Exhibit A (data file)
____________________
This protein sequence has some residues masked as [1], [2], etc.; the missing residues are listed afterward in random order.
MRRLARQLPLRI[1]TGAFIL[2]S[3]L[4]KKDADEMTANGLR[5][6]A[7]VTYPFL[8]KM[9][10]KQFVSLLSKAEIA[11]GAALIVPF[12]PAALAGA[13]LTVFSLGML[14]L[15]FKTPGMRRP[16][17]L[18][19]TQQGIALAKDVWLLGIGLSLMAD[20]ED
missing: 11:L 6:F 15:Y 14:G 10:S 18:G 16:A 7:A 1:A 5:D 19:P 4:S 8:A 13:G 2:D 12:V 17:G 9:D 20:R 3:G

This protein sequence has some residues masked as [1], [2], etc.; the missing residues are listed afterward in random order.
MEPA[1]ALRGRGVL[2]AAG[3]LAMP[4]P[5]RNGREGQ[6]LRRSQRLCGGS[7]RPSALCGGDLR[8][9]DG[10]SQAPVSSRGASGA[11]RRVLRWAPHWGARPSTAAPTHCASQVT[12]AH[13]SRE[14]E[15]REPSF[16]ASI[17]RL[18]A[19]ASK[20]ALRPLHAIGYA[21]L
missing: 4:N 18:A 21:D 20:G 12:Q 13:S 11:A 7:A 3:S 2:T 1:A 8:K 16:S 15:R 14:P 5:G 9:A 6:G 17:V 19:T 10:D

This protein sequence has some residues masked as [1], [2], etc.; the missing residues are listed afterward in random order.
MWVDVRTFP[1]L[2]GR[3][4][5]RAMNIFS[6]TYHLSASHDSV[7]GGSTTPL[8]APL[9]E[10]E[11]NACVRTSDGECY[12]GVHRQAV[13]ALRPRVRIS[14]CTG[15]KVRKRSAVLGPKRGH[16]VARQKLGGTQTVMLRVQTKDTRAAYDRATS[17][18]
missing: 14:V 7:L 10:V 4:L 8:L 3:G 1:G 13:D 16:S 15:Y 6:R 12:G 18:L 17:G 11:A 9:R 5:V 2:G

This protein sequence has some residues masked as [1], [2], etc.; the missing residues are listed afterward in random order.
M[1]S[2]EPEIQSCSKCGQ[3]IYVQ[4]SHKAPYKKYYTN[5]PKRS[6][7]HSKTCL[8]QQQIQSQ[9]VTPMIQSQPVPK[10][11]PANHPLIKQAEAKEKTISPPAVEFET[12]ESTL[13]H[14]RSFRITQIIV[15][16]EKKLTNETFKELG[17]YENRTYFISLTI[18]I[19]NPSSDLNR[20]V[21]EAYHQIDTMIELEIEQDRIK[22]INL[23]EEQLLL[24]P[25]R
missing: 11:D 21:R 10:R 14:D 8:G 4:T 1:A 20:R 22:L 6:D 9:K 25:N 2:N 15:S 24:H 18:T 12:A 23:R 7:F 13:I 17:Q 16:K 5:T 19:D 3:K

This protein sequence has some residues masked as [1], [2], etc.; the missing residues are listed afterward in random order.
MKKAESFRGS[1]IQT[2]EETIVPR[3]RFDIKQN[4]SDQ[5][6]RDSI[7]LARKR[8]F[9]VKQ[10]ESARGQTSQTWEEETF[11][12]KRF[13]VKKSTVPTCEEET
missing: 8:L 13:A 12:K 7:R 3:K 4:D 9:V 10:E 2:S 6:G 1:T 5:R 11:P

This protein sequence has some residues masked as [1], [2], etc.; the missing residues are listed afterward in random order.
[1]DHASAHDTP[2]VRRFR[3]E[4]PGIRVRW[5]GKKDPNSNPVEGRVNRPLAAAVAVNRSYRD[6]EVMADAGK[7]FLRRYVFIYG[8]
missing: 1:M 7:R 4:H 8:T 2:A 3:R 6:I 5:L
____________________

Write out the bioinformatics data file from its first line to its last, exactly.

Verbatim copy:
This protein sequence has some residues masked as [1], [2], etc.; the missing residues are listed afterward in random order.
MRRLARQLPLRI[1]TGAFIL[2]S[3]L[4]KKDADEMTANGLR[5][6]A[7]VTYPFL[8]KM[9][10]KQFVSLLSKAEIA[11]GAALIVPF[12]PAALAGA[13]LTVFSLGML[14]L[15]FKTPGMRRP[16][17]L[18][19]TQQGIALAKDVWLLGIGLSLMAD[20]ED
missing: 11:L 6:F 15:Y 14:G 10:S 18:G 16:A 7:A 1:A 5:D 19:P 4:S 8:A 13:G 2:D 12:V 17:G 9:D 20:R 3:G

This protein sequence has some residues masked as [1], [2], etc.; the missing residues are listed afterward in random order.
MEPA[1]ALRGRGVL[2]AAG[3]LAMP[4]P[5]RNGREGQ[6]LRRSQRLCGGS[7]RPSALCGGDLR[8][9]DG[10]SQAPVSSRGASGA[11]RRVLRWAPHWGARPSTAAPTHCASQVT[12]AH[13]SRE[14]E[15]REPSF[16]ASI[17]RL[18]A[19]ASK[20]ALRPLHAIGYA[21]L
missing: 4:N 18:A 21:D 20:G 12:Q 13:S 11:A 7:A 3:S 2:T 1:A 8:K 16:S 15:R 14:P 5:G 9:A 6:G 17:V 19:T 10:D

This protein sequence has some residues masked as [1], [2], etc.; the missing residues are listed afterward in random order.
MWVDVRTFP[1]L[2]GR[3][4][5]RAMNIFS[6]TYHLSASHDSV[7]GGSTTPL[8]APL[9]E[10]E[11]NACVRTSDGECY[12]GVHRQAV[13]ALRPRVRIS[14]CTG[15]KVRKRSAVLGPKRGH[16]VARQKLGGTQTVMLRVQTKDTRAAYDRATS[17][18]
missing: 14:V 7:L 10:V 4:L 8:L 3:G 1:G 13:D 16:S 15:Y 6:R 12:G 18:L 17:G 11:A 9:R 5:V 2:G

This protein sequence has some residues masked as [1], [2], etc.; the missing residues are listed afterward in random order.
M[1]S[2]EPEIQSCSKCGQ[3]IYVQ[4]SHKAPYKKYYTN[5]PKRS[6][7]HSKTCL[8]QQQIQSQ[9]VTPMIQSQPVPK[10][11]PANHPLIKQAEAKEKTISPPAVEFET[12]ESTL[13]H[14]RSFRITQIIV[15][16]EKKLTNETFKELG[17]YENRTYFISLTI[18]I[19]NPSSDLNR[20]V[21]EAYHQIDTMIELEIEQDRIK[22]INL[23]EEQLLL[24]P[25]R
missing: 11:D 21:R 10:R 14:D 8:G 4:T 1:A 20:R 22:L 6:D 9:K 25:N 2:N 15:S 24:H 18:T 12:A 23:R 7:F 13:I 17:Q 16:K 5:T 19:D 3:K

This protein sequence has some residues masked as [1], [2], etc.; the missing residues are listed afterward in random order.
MKKAESFRGS[1]IQT[2]EETIVPR[3]RFDIKQN[4]SDQ[5][6]RDSI[7]LARKR[8]F[9]VKQ[10]ESARGQTSQTWEEETF[11][12]KRF[13]VKKSTVPTCEEET
missing: 8:L 13:A 12:K 7:R 3:K 4:D 9:V 10:E 2:S 6:G 1:T 5:R 11:P

This protein sequence has some residues masked as [1], [2], etc.; the missing residues are listed afterward in random order.
[1]DHASAHDTP[2]VRRFR[3]E[4]PGIRVRW[5]GKKDPNSNPVEGRVNRPLAAAVAVNRSYRD[6]EVMADAGK[7]FLRRYVFIYG[8]
missing: 1:M 7:R 4:H 8:T 2:A 3:R 6:I 5:L